What is ACLS?

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  • Written By: Mary McMahon
  • Edited By: Bronwyn Harris
  • Last Modified Date: 01 October 2019
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Advanced Cardiac Life Support (ACLS) is a protocol for handling patients who are experiencing serious medical emergencies such as cardiac arrest. The term also refers to the skills and training necessary to use the protocol safely and properly. Because ACLS involves advanced medical skills, certification and training is only offered to medical professionals such as doctors and nurses, since lay people do not have the necessary knowledge and skills. Several organizations offer training and certification, which is required in many hospitals and health care environments.

The principles of ACLS are an expansion on Basic Life Support (BLS), which includes Cardiopulmonary Resuscitation (CPR) and other simple measures to stabilize a patient until he or she can receive more experienced medical care. Much like CPR, ACLS relies on the ABC's of first aid, in which the Airway of the patient is secured, Breathing is assessed and stabilized, and Circulation is closely monitored. Unlike more basic care providers, people who are certified in advanced techniques can provide many more interventions.


Medical interventions such as intubation to open the airway and shocking with a defibrillator to regulate heart rhythm are one part of ACLS, as is the administration of pharmaceuticals which are intended to assist with resuscitation. A provider must be able to rapidly and accurately read data like electrocardiograms, and make decisions for the patient based on this data. ACLS certification also includes training in how to start intravenous (IV) lines, giving medical personnel quick access to the patient's veins. Surgical intervention such as the placement of central lines and chest tubes is also included in training.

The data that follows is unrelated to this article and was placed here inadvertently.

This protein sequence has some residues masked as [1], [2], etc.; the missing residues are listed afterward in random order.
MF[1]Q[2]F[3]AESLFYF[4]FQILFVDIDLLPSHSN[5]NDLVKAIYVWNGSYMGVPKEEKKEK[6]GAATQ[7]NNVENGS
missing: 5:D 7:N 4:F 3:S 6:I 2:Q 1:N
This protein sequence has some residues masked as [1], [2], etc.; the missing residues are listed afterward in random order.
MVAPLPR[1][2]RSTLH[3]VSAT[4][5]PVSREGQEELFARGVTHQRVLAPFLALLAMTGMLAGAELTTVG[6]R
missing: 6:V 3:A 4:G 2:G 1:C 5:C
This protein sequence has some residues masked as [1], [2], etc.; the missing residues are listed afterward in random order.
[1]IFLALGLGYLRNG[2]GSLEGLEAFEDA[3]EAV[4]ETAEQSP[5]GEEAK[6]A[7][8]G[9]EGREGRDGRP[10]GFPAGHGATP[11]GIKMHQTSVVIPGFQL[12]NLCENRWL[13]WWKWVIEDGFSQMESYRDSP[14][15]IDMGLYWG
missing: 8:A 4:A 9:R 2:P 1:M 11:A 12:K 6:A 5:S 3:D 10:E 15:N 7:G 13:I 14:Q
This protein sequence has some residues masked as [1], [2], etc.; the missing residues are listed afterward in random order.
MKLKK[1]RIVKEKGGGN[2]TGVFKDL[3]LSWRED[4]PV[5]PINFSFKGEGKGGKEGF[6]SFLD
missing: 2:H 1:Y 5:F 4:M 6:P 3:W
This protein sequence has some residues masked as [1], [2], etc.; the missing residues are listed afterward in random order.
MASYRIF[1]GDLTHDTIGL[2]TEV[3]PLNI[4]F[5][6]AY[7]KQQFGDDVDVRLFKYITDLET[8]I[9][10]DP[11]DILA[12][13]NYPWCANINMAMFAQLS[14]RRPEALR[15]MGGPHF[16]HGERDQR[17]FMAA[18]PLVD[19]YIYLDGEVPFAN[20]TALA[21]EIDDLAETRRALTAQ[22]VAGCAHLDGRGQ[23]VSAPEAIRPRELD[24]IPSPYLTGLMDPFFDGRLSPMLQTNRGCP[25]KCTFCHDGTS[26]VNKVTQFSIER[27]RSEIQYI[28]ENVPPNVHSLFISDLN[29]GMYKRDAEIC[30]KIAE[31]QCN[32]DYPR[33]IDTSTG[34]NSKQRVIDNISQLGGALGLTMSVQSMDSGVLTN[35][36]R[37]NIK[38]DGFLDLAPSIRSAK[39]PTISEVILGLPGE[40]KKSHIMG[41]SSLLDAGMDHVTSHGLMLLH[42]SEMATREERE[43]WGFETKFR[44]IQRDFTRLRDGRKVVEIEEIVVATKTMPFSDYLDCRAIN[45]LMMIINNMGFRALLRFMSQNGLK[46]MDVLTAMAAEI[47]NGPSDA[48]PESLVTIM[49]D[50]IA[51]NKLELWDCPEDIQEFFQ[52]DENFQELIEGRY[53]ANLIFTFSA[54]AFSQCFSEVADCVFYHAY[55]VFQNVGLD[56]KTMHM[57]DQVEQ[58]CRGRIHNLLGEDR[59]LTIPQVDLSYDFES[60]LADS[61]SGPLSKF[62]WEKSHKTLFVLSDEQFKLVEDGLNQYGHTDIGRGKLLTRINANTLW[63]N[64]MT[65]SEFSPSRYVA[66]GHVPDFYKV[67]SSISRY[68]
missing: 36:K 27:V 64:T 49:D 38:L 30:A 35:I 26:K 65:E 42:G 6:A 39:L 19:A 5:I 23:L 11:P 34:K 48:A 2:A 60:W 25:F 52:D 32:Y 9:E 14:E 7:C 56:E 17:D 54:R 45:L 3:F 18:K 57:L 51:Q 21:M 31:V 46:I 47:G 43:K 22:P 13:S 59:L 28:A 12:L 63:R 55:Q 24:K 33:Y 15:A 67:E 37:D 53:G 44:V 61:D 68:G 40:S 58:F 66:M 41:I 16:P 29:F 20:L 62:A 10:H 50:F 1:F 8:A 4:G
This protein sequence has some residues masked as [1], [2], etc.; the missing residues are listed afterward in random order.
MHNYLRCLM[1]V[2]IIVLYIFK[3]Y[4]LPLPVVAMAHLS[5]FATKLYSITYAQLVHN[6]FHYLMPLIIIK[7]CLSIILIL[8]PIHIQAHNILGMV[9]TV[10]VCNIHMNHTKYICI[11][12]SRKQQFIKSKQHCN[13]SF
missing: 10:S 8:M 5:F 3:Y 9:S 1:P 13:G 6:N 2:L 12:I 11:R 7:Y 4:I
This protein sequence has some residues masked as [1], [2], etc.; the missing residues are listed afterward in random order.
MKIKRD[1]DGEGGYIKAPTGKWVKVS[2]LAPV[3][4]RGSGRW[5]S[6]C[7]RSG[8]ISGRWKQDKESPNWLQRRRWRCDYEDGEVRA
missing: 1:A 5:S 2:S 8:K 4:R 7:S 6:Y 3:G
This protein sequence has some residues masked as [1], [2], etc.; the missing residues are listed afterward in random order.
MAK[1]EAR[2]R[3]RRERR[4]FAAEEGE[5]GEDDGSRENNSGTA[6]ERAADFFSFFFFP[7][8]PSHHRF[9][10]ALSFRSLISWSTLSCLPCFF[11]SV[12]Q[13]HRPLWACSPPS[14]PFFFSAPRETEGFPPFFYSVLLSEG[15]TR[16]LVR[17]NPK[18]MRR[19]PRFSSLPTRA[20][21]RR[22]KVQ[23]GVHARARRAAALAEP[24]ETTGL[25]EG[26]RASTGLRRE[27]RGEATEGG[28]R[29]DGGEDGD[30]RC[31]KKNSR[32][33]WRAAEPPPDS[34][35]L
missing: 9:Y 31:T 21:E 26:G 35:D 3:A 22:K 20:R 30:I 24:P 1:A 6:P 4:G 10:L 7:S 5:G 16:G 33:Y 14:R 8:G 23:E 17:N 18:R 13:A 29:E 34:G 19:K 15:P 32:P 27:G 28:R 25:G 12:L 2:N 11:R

Anyone who works in an emergency room will be trained in ACLS, and most medical students around the world take certification programs so that they are prepared on their rotations. In addition to resuscitation, the goal of ACLS is to begin to identify what is wrong with the patient, so that a long term treatment plan can be created. The guidelines are constantly changing, due to new information in the medical field, and frequent recertification is required for people after they are certified. Recertification also ensures that the material is always fresh, so that a healthcare provider can confidently make the right decision in a critical moment.

Guidelines for ACLS are published in major medical journals around the world, and they are also usually available through organizations like the American Heart Association. These guidelines may vary from nation to nation, because different countries have different approaches to resuscitation, and some may have a wider array of legal and available drugs and tools. In all cases, the fundamental practice of keeping up chest compressions and using timely defibrillation are a core tenet of ACLS.


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Post 7

What does "life before ice" mean?

Post 6